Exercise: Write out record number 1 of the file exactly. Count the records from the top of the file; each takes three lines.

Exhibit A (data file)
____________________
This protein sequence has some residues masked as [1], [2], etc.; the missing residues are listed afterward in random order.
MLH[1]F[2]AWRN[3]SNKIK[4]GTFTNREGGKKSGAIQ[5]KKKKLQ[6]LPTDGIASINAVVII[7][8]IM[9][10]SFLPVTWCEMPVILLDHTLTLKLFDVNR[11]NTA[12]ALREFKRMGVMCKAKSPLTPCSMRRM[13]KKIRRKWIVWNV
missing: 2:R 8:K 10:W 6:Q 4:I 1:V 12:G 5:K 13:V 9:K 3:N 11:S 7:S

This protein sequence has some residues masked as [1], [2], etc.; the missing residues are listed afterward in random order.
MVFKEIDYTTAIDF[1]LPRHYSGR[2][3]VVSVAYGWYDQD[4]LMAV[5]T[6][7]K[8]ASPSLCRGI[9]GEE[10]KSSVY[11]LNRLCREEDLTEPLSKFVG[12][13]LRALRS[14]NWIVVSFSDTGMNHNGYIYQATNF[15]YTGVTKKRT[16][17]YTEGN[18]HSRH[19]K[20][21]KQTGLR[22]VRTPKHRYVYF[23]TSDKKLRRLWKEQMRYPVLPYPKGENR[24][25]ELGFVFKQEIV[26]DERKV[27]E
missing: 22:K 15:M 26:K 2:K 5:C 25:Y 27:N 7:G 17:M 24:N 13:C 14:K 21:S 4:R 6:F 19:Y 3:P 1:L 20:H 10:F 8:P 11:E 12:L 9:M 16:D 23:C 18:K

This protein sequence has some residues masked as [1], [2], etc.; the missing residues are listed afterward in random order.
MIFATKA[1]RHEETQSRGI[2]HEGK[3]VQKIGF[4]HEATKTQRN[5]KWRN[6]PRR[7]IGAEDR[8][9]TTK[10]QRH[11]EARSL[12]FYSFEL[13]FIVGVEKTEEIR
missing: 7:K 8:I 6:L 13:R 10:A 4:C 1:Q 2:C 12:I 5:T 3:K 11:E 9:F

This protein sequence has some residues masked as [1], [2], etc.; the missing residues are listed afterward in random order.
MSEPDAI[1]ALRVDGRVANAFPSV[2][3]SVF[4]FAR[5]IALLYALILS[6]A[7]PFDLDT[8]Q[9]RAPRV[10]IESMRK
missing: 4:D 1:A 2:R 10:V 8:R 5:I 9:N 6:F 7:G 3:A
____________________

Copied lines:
This protein sequence has some residues masked as [1], [2], etc.; the missing residues are listed afterward in random order.
MLH[1]F[2]AWRN[3]SNKIK[4]GTFTNREGGKKSGAIQ[5]KKKKLQ[6]LPTDGIASINAVVII[7][8]IM[9][10]SFLPVTWCEMPVILLDHTLTLKLFDVNR[11]NTA[12]ALREFKRMGVMCKAKSPLTPCSMRRM[13]KKIRRKWIVWNV
missing: 2:R 8:K 10:W 6:Q 4:I 1:V 12:G 5:K 13:V 9:K 3:N 11:S 7:S